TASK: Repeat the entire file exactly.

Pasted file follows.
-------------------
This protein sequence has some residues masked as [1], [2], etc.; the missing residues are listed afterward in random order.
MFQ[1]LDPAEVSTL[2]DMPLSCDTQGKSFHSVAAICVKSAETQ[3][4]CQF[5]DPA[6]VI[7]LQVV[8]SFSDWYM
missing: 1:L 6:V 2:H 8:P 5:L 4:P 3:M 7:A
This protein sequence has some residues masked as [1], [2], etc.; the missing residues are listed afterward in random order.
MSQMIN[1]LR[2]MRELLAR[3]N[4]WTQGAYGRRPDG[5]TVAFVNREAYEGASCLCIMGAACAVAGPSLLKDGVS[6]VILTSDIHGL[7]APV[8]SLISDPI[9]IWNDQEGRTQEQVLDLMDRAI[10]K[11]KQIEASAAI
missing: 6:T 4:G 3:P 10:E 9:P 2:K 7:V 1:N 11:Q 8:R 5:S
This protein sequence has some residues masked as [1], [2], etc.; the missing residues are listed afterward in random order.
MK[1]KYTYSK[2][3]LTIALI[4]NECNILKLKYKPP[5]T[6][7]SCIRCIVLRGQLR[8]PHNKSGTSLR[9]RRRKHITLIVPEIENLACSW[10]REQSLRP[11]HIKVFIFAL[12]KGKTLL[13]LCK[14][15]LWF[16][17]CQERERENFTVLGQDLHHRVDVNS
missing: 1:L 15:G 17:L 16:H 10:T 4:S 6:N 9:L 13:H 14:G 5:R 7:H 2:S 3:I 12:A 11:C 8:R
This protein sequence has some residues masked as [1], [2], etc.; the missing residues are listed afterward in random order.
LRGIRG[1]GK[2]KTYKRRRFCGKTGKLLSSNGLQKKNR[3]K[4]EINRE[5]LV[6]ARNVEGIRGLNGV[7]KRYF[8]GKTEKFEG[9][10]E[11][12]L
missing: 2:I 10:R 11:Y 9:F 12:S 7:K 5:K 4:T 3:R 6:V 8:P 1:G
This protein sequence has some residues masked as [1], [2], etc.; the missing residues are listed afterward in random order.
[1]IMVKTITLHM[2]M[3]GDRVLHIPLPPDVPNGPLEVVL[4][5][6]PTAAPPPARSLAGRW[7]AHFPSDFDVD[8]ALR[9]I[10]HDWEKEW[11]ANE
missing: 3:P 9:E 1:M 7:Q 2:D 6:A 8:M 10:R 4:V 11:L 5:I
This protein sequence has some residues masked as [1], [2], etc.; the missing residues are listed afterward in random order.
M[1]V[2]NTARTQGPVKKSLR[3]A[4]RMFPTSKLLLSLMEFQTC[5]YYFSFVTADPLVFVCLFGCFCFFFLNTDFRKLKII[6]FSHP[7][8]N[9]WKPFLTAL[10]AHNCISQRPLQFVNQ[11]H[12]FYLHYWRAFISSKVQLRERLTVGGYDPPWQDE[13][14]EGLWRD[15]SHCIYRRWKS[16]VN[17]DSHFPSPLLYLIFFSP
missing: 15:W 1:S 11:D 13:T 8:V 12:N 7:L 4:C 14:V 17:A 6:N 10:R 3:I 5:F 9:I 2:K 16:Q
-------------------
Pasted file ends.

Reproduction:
This protein sequence has some residues masked as [1], [2], etc.; the missing residues are listed afterward in random order.
MFQ[1]LDPAEVSTL[2]DMPLSCDTQGKSFHSVAAICVKSAETQ[3][4]CQF[5]DPA[6]VI[7]LQVV[8]SFSDWYM
missing: 1:L 6:V 2:H 8:P 5:L 4:P 3:M 7:A
This protein sequence has some residues masked as [1], [2], etc.; the missing residues are listed afterward in random order.
MSQMIN[1]LR[2]MRELLAR[3]N[4]WTQGAYGRRPDG[5]TVAFVNREAYEGASCLCIMGAACAVAGPSLLKDGVS[6]VILTSDIHGL[7]APV[8]SLISDPI[9]IWNDQEGRTQEQVLDLMDRAI[10]K[11]KQIEASAAI
missing: 6:T 4:G 3:P 10:E 9:P 2:K 7:V 1:N 11:Q 8:R 5:S
This protein sequence has some residues masked as [1], [2], etc.; the missing residues are listed afterward in random order.
MK[1]KYTYSK[2][3]LTIALI[4]NECNILKLKYKPP[5]T[6][7]SCIRCIVLRGQLR[8]PHNKSGTSLR[9]RRRKHITLIVPEIENLACSW[10]REQSLRP[11]HIKVFIFAL[12]KGKTLL[13]LCK[14][15]LWF[16][17]CQERERENFTVLGQDLHHRVDVNS
missing: 1:L 15:G 17:L 16:H 10:T 4:S 6:N 9:L 13:H 14:G 5:R 7:H 2:S 3:I 12:A 11:C 8:R
This protein sequence has some residues masked as [1], [2], etc.; the missing residues are listed afterward in random order.
LRGIRG[1]GK[2]KTYKRRRFCGKTGKLLSSNGLQKKNR[3]K[4]EINRE[5]LV[6]ARNVEGIRGLNGV[7]KRYF[8]GKTEKFEG[9][10]E[11][12]L
missing: 2:I 10:R 11:Y 9:F 12:S 7:K 5:K 4:T 3:R 6:V 8:P 1:G
This protein sequence has some residues masked as [1], [2], etc.; the missing residues are listed afterward in random order.
[1]IMVKTITLHM[2]M[3]GDRVLHIPLPPDVPNGPLEVVL[4][5][6]PTAAPPPARSLAGRW[7]AHFPSDFDVD[8]ALR[9]I[10]HDWEKEW[11]ANE
missing: 3:P 9:E 1:M 7:Q 2:D 6:A 8:M 10:R 4:V 11:L 5:I
This protein sequence has some residues masked as [1], [2], etc.; the missing residues are listed afterward in random order.
M[1]V[2]NTARTQGPVKKSLR[3]A[4]RMFPTSKLLLSLMEFQTC[5]YYFSFVTADPLVFVCLFGCFCFFFLNTDFRKLKII[6]FSHP[7][8]N[9]WKPFLTAL[10]AHNCISQRPLQFVNQ[11]H[12]FYLHYWRAFISSKVQLRERLTVGGYDPPWQDE[13][14]EGLWRD[15]SHCIYRRWKS[16]VN[17]DSHFPSPLLYLIFFSP
missing: 15:W 1:S 11:D 13:T 8:V 12:N 7:L 4:C 14:V 17:A 6:N 10:R 3:I 5:F 9:I 2:K 16:Q